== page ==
Sexton Advisory Group Releases 10-Step Guide to Financially Surviving the Pandemic

Financial Consultant Steve Sexton Gives Best Tips for Keeping Finances Afloat in Uncertain Times

As coronavirus cases continue to rise, many Americans are facing an uncertain future when it comes to their finances. Steve Sexton, financial consultant and CEO of Sexton Advisory Group in San Diego, California, shares a 10-step guide to financially surviving the pandemic.

1.    Flatten your spending curve. “Record all monthly expenses in an itemized list and examining whether or not each expense is essential,” says Sexton. 

2.    Search for better rates. When it comes to expenses like mortgage payments, cell phones, and cable bills, Sexton suggests researching alternative companies or plans that may be available at a lower rate.

3.    Don’t eat up credit. According to Sexton, now is not the time to max out your credit card bill on non-essential items. “You’ll want to have that cushion of credit available for when it is really necessary.” 

4.    File for unemployment as soon as possible. “In the event you do lose your job,” says Sexton, “register for unemployment right away, as it may take some time before you receive your first payment.”

5.    Maximize savings. “Look for ways to maximize those savings you do have,” Sexton says. “Research banks, credit unions, and insurance companies and find what accounts will allow you to save the most.”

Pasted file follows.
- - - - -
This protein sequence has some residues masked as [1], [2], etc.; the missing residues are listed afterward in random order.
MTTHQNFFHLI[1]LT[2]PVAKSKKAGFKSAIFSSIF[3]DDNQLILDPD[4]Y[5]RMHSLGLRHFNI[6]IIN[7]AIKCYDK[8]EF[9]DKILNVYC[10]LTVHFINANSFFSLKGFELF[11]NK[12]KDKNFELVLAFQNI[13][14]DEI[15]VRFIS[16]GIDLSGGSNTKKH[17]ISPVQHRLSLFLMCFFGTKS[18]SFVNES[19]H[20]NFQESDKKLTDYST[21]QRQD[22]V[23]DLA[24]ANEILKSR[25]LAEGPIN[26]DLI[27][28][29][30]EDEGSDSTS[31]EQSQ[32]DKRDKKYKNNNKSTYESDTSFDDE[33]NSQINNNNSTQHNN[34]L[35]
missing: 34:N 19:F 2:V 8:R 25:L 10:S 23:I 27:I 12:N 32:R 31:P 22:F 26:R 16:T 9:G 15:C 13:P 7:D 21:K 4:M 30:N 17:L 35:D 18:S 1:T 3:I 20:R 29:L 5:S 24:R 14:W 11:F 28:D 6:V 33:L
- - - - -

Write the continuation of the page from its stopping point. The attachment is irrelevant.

6.    Prioritize bills. “Now is not the time to drive up late fees and interest rates by neglecting bills, as that will only add to your debt,” says Sexton. 

7.    Talk with creditors. Should you fall behind on payments, Sexton urges Americans not to dodge creditors. “Be proactive by calling up creditors and letting them know you’re having trouble paying due to the pandemic,” explains Sexton. “Many credit companies have solutions available in the form of forbearances or reduced rates.”

8.    Only dip into retirement as a last resort. “Your retirement fund allows you to earn interest you don’t have to pay taxes on,” says Sexton. “Therefore, it really should be the last place you extract funds from.” Instead, Sexton advises to look into other savings and checking accounts with the lowest interest and least taxable impact first. Next, he suggests looking at capital gains, such as stocks. “If you must borrow from your retirement, do it monthly and take as little as you possibly can.”

9.    Be on high alert for scammers. “There are a lot of scammers right now who are trying to convince people to borrow against their retirement and put money into other accounts that claim to have high interest and low risk. This is a major red flag,” he says.

10.  Be prudent when it comes to large purchases. During these uncertain times, Sexton advises against making any large purchases, such as buying a new home.

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Source: Sexton Advisory Group